IDEAS home Printed from https://ideas.repec.org/
MyIDEAS: Login to save this paper or follow this series

Lending relationships and credit rationing: the impact of securitization

  • Carbó Valverde, Santiago
  • Degryse, Hans
  • Rodriguez-Fernandez, Francisco

Banks have been heavily involved in securitization. We study whether the involvedness of a firm’s main bank into different types of securitization activity -- asset backed securities (ABS) and covered bonds -- influences credit supply before and during the 2007-8 financial crisis. Both types of securitization allow the bank to generate liquidity. To the extent that ABS activity lowers lending standards in normal times, banks with more ABS activity may reduce their lending more in crisis times as an ex-post effect of a previously higher risk adoption. Employing a disequilibrium model to identify credit rationing, we find that a longer relationship with a firm’s main bank considerable improve credit supply. In general, we find that a relationship with a bank that is more involved in securitization activities relaxes credit constraints in normal periods. In contrast, while a relationship with a firm’s main bank that issues covered bonds reduces credit rationing during crisis periods, the issuance of asset backed securities by a firm’s main bank aggravates these firm’s credit rationing in crisis periods.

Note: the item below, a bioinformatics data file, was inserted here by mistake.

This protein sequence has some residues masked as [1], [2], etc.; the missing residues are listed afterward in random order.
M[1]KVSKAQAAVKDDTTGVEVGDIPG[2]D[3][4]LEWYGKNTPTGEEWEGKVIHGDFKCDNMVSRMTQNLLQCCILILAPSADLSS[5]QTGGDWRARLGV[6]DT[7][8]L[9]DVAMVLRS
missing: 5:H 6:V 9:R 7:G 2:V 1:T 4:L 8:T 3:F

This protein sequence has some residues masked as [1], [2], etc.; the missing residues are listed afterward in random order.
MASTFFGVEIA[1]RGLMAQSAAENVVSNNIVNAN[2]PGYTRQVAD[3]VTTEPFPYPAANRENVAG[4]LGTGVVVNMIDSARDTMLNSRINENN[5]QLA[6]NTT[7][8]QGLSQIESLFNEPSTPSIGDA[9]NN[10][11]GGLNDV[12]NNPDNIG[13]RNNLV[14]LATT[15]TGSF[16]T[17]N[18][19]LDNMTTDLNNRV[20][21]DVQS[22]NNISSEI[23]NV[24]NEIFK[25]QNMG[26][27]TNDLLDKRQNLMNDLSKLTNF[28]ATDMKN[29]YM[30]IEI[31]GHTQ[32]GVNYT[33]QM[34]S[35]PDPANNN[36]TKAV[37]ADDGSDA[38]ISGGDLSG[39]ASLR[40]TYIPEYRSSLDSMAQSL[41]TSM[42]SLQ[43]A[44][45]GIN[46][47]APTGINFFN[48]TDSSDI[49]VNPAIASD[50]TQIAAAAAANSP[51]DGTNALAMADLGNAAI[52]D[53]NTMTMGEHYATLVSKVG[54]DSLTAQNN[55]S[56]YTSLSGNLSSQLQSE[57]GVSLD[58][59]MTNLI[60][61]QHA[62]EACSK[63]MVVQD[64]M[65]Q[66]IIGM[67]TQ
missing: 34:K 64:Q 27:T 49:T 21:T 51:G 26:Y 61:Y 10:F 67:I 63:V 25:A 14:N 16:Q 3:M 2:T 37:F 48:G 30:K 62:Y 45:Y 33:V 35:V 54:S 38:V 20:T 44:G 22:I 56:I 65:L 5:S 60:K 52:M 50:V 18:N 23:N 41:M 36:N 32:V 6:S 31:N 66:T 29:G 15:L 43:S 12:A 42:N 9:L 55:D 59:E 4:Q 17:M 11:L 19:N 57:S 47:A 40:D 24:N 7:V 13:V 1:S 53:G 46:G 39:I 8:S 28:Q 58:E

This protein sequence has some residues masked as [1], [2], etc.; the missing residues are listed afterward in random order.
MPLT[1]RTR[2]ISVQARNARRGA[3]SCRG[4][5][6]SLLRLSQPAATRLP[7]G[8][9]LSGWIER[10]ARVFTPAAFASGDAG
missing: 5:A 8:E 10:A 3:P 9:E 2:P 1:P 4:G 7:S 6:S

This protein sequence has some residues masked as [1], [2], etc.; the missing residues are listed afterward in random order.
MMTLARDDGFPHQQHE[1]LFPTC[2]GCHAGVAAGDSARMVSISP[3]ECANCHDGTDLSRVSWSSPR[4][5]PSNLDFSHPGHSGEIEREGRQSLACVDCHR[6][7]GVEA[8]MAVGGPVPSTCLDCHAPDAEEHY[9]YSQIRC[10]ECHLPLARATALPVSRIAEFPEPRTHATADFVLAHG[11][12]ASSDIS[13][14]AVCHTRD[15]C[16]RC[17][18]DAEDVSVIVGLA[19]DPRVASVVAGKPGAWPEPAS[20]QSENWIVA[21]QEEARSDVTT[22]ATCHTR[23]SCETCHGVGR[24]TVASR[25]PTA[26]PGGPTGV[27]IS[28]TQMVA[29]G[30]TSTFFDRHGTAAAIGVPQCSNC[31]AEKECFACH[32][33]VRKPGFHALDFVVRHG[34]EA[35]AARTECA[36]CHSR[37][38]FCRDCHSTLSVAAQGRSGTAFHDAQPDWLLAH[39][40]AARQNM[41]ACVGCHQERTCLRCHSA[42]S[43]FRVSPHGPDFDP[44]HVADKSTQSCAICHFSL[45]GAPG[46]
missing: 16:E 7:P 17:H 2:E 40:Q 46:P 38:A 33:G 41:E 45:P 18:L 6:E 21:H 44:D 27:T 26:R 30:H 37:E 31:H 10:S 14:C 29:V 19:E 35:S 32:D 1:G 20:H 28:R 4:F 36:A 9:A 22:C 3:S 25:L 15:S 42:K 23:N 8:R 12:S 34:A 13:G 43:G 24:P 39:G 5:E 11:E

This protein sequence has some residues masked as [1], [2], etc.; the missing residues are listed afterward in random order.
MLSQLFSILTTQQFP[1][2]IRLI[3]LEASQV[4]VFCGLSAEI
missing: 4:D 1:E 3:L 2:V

If you experience problems downloading a file, check if you have the proper application to view it first. In case of further problems read the IDEAS help page. Note that these files are not on the IDEAS site. Please be patient as the files may be large.

File URL: http://www.cepr.org/active/publications/discussion_papers/dp.php?dpno=9138
Download Restriction: CEPR Discussion Papers are free to download for our researchers, subscribers and members. If you fall into one of these categories but have trouble downloading our papers, please contact us at subscribers@cepr.org

As the access to this document is restricted, you may want to look for a different version under "Related research" (further below) or search for a different version of it.

Paper provided by C.E.P.R. Discussion Papers in its series CEPR Discussion Papers with number 9138.

as
in new window

Length:
Date of creation: Sep 2012
Date of revision:
Handle: RePEc:cpr:ceprdp:9138
Contact details of provider: Postal: Centre for Economic Policy Research, 77 Bastwick Street, London EC1V 3PZ.
Phone: 44 - 20 - 7183 8801
Fax: 44 - 20 - 7183 8820

Order Information: Email:


References listed on IDEAS
Please report citation or reference errors to , or , if you are the registered author of the cited work, log in to your RePEc Author Service profile, click on "citations" and make appropriate adjustments.:

as in new window